When someone does something for another, it counts as an act of love. This can include cooking, cleaning, driving, or even running errands. The other person experiences love or demonstrates love by performing that act of service.

When someone needs a favour or has errands to run, they may ask their loved ones for assistance—not because it is simpler, but because they need the other person to acknowledge their love for them.

#5 Gifts

Gift-giving is a sign of love and affection for someone who expresses themselves and receives messages in this love language. They value the gift itself as well as the time and effort the giver invested in putting said gift together.

It’s not necessary to give big or lavish gifts in order to express love. It could be leaving a pastry, a note, a handmade gift or even some flowers. These modest presents are expressions of love from the giverto the recipient.

Curious to find out your love language?

Try out this simple quiz.

A. Receiving a loving text, note, or email from a loved one without any particular reason.
B. Being hugged by a loved one.
C. Spending one-on-one time with someone I love.
D. Someone I love does something helpful for me.
E. Receiving a token or a heartfelt gift from someone I love.

A. Hearing the words “I appreciate you” from someone you love.
B. I feel at ease holding hands, high-fiving, or encircling someone I love with my arm.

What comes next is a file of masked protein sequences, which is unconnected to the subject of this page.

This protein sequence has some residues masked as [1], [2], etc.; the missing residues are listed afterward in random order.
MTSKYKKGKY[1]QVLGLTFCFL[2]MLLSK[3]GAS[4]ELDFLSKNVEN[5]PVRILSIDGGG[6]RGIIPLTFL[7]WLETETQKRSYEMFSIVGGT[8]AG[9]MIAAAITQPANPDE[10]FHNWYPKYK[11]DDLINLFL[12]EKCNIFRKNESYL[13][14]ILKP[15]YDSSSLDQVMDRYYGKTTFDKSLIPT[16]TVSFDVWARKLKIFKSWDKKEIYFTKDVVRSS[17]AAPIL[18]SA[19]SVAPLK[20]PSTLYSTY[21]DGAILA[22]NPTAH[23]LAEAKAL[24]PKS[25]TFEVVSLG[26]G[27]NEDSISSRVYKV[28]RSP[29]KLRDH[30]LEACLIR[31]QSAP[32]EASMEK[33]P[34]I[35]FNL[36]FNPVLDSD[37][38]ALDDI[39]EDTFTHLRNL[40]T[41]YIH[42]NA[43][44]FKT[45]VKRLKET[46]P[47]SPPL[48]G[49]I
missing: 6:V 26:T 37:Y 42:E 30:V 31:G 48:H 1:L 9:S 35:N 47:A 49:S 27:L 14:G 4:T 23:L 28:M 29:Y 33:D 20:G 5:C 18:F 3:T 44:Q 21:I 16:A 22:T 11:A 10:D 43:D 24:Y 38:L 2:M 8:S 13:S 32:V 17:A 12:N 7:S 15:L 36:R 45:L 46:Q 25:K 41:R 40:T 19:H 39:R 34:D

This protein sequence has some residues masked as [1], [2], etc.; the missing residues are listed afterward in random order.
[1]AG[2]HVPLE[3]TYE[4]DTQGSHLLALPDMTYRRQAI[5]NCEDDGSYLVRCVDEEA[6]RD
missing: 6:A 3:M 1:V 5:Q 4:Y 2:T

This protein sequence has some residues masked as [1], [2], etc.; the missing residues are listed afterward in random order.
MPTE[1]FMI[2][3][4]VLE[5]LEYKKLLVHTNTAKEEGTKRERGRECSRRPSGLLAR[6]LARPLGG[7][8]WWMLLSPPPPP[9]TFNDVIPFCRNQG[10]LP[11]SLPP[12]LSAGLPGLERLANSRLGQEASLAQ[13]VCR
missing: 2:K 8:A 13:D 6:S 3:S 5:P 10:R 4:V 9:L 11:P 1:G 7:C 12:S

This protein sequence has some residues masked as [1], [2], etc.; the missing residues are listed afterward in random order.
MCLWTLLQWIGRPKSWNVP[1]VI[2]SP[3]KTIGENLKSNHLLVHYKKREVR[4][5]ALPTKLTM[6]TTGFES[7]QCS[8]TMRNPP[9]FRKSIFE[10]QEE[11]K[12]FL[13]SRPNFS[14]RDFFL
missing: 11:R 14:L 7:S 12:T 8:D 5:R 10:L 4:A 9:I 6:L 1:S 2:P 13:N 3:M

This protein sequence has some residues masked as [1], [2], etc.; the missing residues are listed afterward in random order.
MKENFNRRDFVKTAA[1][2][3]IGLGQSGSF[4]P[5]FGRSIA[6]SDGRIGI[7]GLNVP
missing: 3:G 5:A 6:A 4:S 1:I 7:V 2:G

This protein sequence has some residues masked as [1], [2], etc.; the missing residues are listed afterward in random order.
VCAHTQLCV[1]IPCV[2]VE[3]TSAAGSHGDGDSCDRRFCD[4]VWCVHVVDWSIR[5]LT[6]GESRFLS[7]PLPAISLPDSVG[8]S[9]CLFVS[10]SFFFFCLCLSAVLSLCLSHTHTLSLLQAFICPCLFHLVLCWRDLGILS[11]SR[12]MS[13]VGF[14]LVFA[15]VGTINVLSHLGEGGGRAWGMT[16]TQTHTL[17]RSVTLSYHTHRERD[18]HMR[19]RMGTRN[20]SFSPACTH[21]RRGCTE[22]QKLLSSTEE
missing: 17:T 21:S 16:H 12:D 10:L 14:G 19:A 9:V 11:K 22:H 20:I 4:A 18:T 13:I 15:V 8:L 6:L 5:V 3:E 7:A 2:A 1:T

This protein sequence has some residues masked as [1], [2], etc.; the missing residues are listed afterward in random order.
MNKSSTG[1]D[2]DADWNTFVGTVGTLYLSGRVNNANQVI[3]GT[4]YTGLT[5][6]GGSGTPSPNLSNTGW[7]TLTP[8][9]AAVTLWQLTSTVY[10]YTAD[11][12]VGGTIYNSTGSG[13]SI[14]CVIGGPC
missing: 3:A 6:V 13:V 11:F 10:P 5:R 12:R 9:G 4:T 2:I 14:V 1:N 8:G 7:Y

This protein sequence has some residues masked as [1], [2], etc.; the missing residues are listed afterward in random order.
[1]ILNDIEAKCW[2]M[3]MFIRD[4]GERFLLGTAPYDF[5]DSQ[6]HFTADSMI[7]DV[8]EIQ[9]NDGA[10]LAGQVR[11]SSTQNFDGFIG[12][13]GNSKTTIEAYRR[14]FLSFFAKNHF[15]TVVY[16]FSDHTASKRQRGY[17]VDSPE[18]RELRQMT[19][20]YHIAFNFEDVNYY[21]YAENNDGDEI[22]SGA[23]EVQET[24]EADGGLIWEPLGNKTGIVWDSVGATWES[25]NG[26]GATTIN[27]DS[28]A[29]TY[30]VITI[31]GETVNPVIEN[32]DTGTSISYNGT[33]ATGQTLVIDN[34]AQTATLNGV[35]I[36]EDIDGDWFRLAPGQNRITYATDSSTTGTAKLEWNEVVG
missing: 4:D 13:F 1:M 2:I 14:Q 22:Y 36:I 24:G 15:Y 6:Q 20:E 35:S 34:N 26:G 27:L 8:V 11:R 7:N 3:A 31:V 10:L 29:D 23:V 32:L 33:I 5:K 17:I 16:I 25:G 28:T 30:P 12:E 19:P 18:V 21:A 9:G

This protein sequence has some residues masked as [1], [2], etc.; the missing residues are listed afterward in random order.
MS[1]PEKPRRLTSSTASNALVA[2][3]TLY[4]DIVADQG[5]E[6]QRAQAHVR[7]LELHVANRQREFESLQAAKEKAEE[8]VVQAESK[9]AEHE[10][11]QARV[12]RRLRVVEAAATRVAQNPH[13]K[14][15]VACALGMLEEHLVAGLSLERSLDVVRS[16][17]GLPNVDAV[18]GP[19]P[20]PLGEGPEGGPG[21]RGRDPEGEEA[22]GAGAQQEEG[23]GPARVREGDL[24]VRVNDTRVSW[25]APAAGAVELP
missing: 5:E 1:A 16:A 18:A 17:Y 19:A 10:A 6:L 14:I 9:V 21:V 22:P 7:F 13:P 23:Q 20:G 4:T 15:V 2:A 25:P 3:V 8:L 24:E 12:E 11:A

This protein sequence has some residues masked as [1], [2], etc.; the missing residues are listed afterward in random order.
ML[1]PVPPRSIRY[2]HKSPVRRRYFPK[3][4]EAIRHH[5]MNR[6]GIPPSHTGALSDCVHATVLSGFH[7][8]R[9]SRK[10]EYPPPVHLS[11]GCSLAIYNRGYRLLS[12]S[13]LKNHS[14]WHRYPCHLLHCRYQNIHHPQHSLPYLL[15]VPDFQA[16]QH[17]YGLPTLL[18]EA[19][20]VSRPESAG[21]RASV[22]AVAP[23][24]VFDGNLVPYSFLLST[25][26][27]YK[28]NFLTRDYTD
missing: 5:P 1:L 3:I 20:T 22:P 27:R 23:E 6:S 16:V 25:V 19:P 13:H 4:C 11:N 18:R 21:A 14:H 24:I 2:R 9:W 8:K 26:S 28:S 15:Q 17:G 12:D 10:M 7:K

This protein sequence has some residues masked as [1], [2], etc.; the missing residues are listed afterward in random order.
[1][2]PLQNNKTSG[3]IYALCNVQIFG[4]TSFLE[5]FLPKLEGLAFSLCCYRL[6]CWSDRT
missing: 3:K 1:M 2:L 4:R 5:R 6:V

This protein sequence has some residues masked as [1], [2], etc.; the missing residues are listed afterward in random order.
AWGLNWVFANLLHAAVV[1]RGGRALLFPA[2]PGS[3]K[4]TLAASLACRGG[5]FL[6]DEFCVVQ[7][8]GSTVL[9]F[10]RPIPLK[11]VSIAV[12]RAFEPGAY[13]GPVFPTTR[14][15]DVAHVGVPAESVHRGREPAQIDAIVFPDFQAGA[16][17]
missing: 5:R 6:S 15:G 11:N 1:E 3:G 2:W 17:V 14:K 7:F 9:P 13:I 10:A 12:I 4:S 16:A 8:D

C. Even if we aren’t really doing anything, I am with someone I love.
D. Someone I care about does something unexpectedly for me to assist with a project.
E. Someone I care about gives me a gift unexpectedly

A. Having a loved one tell me that they love me.
B. Sitting next to a loved one.
C. Spending time with a loved one.
D. Someone goes above and beyond to take care of something that releases pressure from you.
E. Receiving small gifts that a loved one put together for you.

A. When a loved one says “I’m proud of you”.
B. Giving hugs to someone you love.
C. Doing an activity together with someone you love.
D. Receiving help from a loved one to complete a task.
E. Receiving nice things from someone you love makes you feel appreciated.

A. Hearing praises from someone you love.
B. Getting a back massage from someone you love.
C. Being comfortable enough to just hang out with your loved one without doing any activity or having any plans.
D. A loved one participating in an activity they don’t particularly enjoy but does it for you.
E. Someone you care about presents you with something that made them think of you.

A. Receiving compliments about your appearance from a loved one.
B. Being in close proximity to a loved one.
C. A loved one showing interest in the things you care about.